Halloween Can Be Very Scary — If Your Child Has Allergies or Hypersensitivities!

Halloween can be scary indeed — particularly the day after as attested to by every teacher I’ve ever met.  You’ve heard the stories — or perhaps you’ve even happy_jack_o_lanternwitnessed them personally.  Why is it most young children behave so badly:  Allergies/hypersensitivities to the chemicals called “salicylates” that permeate the candy they’ve been given, along with a whole lot of sugar.  Both salicylates which include food coloring (especially yellow dye #5 and #6) and flavorings spike a chemical in the brain called “glutamate”.

Here’s an excellent peer-reviewed journal article entitled Sensitivity to food additives, vaso-active amines and salicylates: a review of the evidence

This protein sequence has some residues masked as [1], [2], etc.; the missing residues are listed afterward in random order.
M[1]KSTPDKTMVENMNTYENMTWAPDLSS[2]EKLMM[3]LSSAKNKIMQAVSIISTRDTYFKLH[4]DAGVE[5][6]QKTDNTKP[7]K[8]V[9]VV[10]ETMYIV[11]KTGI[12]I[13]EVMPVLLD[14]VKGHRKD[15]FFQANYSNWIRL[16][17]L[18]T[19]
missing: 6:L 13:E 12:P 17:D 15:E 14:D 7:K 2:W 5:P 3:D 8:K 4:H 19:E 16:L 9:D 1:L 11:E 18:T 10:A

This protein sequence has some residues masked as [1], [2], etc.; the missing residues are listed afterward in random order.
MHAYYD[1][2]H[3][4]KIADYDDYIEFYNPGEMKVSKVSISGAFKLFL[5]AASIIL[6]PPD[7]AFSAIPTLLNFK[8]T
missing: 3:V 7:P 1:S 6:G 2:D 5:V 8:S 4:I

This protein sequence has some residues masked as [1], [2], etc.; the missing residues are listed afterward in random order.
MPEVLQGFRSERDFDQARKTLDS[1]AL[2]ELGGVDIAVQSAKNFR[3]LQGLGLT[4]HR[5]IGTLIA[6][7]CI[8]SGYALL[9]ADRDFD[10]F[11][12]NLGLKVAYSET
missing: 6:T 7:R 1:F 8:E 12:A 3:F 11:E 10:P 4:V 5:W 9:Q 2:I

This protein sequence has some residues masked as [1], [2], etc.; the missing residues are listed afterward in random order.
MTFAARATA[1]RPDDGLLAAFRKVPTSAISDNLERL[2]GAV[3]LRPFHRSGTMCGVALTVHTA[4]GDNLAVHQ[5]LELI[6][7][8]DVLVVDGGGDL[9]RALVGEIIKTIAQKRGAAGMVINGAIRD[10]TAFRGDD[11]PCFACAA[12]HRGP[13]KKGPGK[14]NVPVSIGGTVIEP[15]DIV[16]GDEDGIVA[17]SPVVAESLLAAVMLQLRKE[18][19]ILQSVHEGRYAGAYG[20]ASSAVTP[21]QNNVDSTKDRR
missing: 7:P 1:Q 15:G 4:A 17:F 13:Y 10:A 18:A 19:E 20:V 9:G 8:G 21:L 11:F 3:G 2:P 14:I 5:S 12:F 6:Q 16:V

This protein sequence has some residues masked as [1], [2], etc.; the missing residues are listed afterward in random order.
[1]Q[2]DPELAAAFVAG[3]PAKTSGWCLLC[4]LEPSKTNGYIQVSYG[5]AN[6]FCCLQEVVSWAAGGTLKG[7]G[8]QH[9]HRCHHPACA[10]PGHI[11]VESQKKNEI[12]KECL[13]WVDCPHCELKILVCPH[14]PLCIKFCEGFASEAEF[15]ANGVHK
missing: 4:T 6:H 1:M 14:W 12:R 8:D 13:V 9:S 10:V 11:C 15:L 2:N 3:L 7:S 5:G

Here’s some information from http://fedup.com.au/factsheets/additive-and-natural-chemical-factsheets/salicylates:

What are salicylates?

Salicylates are chemicals that occur naturally in many plants – they’re a kind of natural pesticide – to protect the plants against insects and diseases. Salicylates are just one group of the hundreds of compounds in foods that can have varying effects on us, depending on how much we eat and how sensitive we are.

     What kinds of foods/products are they found in?

Salicylates are found in foods from plants: most fruit, some vegetables, herbs, spices, tea and flavour additives. For example, citrus fruit, berries, tomato sauce and mint flavouring are naturally high in salicylates and so are processed foods with those flavours.

Salicylates are also found in medications, fragrances, industrial chemicals, plastics and some pesticides, and can cause adverse effects when inhaled as well as eaten.